A sign warns of radioactive material around large piles of dirt contaminated with radium at the former McClellan Air Force Base near Sacramento, Calif. The Air Force is moving forward with a plan to build a dump on-site, even though state regulations don't allow such waste to be disposed of in California. Photo by Randy Allen/For The Center for Investigative Reporting
SACRAMENTO, CA - Air Force plans to bury contaminated soil in a giant pit on the former McClellan Air Force Base continue on course.
Recent reports by News10 with the Center for Investigative Reporting raised concerns by the City of Sacramento over the eventual transfer of part of the remediation site.
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The Air Force originally planned to move low levels of radium-226 and other contaminants to approved sites in other states.
But the Air Force changed it's plans several years ago, deciding to bury the soil at a site the size of seven football fields on the former base, which could save the Air Force $180 million. However, plans to eventually give a parcel of that land to Sacramento City firefighters for a training facility may have hit a snag.
The California State Health Department said it would be illegal under state law to approve a transfer of the land with the radioactive material buried on site. The City of Sacramento also has concerns, and City Manager John Shirey is worried about the future of the site.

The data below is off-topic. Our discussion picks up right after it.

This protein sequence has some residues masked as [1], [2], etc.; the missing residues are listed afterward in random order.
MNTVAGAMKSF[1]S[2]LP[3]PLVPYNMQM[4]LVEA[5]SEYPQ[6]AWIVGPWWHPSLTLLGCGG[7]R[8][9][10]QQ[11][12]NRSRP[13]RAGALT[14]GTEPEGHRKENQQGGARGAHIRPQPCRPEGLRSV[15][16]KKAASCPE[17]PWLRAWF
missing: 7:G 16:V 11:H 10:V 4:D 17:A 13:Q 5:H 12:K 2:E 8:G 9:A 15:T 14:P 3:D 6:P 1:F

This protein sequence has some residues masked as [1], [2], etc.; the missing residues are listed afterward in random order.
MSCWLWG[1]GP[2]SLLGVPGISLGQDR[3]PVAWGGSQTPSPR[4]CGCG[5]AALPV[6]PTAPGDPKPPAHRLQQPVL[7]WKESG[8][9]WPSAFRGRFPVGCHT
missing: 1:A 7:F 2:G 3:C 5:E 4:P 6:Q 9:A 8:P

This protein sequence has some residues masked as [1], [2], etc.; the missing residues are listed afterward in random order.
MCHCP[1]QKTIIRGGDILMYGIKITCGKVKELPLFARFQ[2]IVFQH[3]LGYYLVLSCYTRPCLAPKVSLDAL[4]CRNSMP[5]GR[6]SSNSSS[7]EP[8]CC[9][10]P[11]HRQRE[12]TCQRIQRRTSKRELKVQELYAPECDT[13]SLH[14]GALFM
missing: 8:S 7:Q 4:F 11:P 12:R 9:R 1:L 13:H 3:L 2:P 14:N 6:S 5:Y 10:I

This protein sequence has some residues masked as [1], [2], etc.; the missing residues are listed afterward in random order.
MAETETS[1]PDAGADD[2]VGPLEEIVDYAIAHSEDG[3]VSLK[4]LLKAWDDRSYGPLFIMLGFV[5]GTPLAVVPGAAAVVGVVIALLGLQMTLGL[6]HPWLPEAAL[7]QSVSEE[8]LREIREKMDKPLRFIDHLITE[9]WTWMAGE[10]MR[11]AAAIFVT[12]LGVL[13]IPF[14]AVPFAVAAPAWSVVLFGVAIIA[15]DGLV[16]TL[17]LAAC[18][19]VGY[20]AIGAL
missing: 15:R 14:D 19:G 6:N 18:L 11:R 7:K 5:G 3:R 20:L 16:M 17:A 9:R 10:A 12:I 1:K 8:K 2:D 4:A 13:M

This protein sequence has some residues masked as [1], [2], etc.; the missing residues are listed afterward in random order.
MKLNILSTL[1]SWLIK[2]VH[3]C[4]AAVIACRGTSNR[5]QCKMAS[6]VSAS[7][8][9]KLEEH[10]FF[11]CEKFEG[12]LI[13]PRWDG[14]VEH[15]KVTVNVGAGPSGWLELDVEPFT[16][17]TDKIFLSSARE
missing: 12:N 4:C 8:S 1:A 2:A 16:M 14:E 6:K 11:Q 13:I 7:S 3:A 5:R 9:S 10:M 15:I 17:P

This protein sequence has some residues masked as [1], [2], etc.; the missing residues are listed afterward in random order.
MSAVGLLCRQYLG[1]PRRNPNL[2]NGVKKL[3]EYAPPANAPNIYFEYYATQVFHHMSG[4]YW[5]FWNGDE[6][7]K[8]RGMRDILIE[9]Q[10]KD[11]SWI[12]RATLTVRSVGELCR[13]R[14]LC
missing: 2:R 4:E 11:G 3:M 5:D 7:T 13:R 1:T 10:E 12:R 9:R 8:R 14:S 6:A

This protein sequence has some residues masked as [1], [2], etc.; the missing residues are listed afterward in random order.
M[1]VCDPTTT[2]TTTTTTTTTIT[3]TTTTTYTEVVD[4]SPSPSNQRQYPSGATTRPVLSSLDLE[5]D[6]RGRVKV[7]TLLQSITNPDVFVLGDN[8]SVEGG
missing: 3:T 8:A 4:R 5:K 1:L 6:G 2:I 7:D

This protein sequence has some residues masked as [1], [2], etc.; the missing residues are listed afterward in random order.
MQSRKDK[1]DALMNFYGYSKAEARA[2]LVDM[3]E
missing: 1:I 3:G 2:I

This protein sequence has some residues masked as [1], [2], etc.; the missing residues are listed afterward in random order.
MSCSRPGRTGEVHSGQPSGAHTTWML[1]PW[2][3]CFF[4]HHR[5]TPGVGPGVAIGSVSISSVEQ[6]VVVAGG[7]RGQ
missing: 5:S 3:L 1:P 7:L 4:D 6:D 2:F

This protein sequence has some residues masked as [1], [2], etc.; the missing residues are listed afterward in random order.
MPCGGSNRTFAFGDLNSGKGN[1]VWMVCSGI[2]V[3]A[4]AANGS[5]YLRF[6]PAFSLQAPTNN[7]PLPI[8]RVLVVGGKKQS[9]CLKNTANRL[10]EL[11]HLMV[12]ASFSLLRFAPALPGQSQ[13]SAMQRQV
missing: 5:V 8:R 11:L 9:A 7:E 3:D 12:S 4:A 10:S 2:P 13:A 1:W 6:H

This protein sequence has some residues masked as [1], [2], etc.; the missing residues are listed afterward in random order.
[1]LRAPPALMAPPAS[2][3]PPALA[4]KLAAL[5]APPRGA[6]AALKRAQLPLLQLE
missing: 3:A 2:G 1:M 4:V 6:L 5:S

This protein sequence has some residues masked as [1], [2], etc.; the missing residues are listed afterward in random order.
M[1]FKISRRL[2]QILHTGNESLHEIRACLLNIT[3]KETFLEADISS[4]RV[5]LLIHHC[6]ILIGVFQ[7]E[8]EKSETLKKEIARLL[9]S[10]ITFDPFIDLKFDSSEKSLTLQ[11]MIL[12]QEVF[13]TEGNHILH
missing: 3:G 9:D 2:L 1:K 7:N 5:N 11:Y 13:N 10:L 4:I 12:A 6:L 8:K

At a meeting of the all civilian Restoration Advisory Board Tuesday night, there was not a single concern raised by either the board or the public on the Air Force plans.
The Air Force point person for the project said the plan exceeds safety standards and will continue to move ahead.
"We've been working extensively with the city fire department and with their risk management group in particular and we've had a very comfortable discussion over several years," McClellan Remedial Program Manager Steve Mayer said.
Mayer said it's important to remember that the Air Force will always have responsibility for the site and it's monitoring. He believes there may have been a misunderstanding with the city over the transfer of the site and said discussions will continue.